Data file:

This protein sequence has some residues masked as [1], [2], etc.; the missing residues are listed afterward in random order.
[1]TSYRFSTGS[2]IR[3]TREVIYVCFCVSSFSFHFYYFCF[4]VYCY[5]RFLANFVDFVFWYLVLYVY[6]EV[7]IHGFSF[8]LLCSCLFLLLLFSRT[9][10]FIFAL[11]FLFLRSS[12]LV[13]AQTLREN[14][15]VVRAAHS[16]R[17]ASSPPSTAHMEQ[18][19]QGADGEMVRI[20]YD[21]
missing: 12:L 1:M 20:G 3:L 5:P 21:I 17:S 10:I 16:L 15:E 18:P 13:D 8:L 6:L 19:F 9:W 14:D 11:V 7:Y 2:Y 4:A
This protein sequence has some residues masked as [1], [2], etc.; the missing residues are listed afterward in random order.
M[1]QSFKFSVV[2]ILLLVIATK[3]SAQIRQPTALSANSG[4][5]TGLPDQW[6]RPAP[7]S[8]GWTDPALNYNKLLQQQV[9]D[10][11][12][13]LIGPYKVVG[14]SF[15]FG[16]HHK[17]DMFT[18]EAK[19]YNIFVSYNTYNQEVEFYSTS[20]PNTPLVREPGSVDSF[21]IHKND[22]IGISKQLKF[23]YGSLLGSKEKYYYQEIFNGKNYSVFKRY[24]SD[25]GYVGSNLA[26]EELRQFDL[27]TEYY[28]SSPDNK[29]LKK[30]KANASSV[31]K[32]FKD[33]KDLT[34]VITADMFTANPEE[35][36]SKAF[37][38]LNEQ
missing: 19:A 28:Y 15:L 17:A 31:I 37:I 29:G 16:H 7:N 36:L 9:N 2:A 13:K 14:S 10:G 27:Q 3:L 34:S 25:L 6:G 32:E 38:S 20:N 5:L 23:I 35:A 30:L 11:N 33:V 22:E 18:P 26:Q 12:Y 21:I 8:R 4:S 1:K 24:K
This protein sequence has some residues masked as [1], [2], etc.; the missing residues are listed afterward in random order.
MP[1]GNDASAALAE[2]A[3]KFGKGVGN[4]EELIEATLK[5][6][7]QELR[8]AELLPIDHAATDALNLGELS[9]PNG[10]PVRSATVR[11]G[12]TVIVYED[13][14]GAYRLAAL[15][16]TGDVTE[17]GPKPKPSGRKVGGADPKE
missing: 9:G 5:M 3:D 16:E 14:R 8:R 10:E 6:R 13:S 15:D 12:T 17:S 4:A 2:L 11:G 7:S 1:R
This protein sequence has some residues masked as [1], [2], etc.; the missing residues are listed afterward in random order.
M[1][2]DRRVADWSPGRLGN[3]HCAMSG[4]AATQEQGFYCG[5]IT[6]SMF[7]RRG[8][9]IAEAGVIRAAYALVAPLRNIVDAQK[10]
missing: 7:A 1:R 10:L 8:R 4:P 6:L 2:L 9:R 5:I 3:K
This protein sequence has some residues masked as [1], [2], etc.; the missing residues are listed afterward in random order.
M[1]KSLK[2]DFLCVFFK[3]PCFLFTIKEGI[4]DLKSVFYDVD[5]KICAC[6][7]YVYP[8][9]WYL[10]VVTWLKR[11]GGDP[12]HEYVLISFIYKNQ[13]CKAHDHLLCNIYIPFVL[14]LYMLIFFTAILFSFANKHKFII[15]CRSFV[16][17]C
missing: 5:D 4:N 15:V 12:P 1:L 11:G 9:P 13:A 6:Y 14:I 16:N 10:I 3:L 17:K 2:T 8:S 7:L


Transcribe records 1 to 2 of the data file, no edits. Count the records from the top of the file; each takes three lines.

This protein sequence has some residues masked as [1], [2], etc.; the missing residues are listed afterward in random order.
[1]TSYRFSTGS[2]IR[3]TREVIYVCFCVSSFSFHFYYFCF[4]VYCY[5]RFLANFVDFVFWYLVLYVY[6]EV[7]IHGFSF[8]LLCSCLFLLLLFSRT[9][10]FIFAL[11]FLFLRSS[12]LV[13]AQTLREN[14][15]VVRAAHS[16]R[17]ASSPPSTAHMEQ[18][19]QGADGEMVRI[20]YD[21]
missing: 12:L 1:M 20:G 3:L 5:P 21:I 17:S 10:I 16:L 15:E 18:P 13:D 8:L 6:L 19:F 9:W 14:D 11:V 7:Y 2:Y 4:A
This protein sequence has some residues masked as [1], [2], etc.; the missing residues are listed afterward in random order.
M[1]QSFKFSVV[2]ILLLVIATK[3]SAQIRQPTALSANSG[4][5]TGLPDQW[6]RPAP[7]S[8]GWTDPALNYNKLLQQQV[9]D[10][11][12][13]LIGPYKVVG[14]SF[15]FG[16]HHK[17]DMFT[18]EAK[19]YNIFVSYNTYNQEVEFYSTS[20]PNTPLVREPGSVDSF[21]IHKND[22]IGISKQLKF[23]YGSLLGSKEKYYYQEIFNGKNYSVFKRY[24]SD[25]GYVGSNLA[26]EELRQFDL[27]TEYY[28]SSPDNK[29]LKK[30]KANASSV[31]K[32]FKD[33]KDLT[34]VITADMFTANPEE[35][36]SKAF[37][38]LNEQ
missing: 19:A 28:Y 15:L 17:A 31:I 37:I 29:G 16:H 7:N 36:L 9:N 2:A 13:K 14:S 10:G 27:Q 3:L 34:S 25:L 6:G 32:E 38:S 20:N 5:L 23:I 35:A 30:L 11:N 33:V 22:E 18:P 26:Q 12:Y 21:I 8:R 4:S 1:K 24:K